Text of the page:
Nearly six years ago, Universal Property Management III (UCPM) began one of the largest privately funded remediation projects in the United States. The objective: to clean an extensive amount of groundwater contamination and restore disturbed dehydrated wetlands and a nearly dead natural landscape. These conditions were the result of nearly 40 years of missile testing and development at the Lockhead Martin Missile site in south Orlando. Today the 2,200 acre property has been converted from an environmental liability to an environmental showcase. Through this multi-phase project, 400,000 tons of debris was removed, millions of gallons of contaminated groundwater were removed, treated and recycled back into the aquifer, and wetlands were restored to their former natural habitat. UCPM invested more than $50 million in hazardous material remediation, environmental restoration and infrastructure development. Through this process, the land is being restored to its condition of nearly a half century ago. The project has also positively impacted the local economy with over 10,000 hotel rooms and 6,000 resort rentals added to the area. The total investment value is in excess of $2.5 billion.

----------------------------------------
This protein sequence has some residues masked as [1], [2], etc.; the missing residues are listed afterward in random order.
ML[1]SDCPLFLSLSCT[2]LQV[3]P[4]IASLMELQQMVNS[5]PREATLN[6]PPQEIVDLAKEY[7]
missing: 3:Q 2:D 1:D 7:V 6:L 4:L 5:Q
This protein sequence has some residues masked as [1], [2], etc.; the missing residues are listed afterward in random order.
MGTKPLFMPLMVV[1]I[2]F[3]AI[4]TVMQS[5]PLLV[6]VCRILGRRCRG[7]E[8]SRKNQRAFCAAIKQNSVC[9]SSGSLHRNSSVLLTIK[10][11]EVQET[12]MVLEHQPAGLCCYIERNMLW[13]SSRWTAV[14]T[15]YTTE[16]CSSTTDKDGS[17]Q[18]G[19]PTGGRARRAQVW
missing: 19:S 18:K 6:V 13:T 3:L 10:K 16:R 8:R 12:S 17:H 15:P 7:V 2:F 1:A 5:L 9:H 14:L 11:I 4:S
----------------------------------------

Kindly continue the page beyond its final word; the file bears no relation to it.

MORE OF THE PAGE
2005 Sustainable Florida Government Award
U.S. Army Corps of Engineers, Jacksonville & Florida Department of Environmental Protection, Pensacola Northwest Florida is home to some of the most desirable environmental gems and natural resources in the Sunshine State. In the face of increasing pressure for development and build-out of this area, federal and state entities teamed up to address the challenges at hand. The Army Corps of Engineers took the lead on the federal side and the Florida Department of Environmental Protection took the lead role for the state.

The team decided to hold quarterly meetings to discuss issues related to the growth of Northwest Florida and to continually monitor its cumulative impact on the area’s natural resources. The Corps and DEP concluded that a watershed-level permitting regime, which focused on identifying and protecting the region’s environmental treasures, provided predictability and consistency for both the regulators and the regulated. Such a regime also would define a long-term environmental framework within which to evaluate individual development proposals.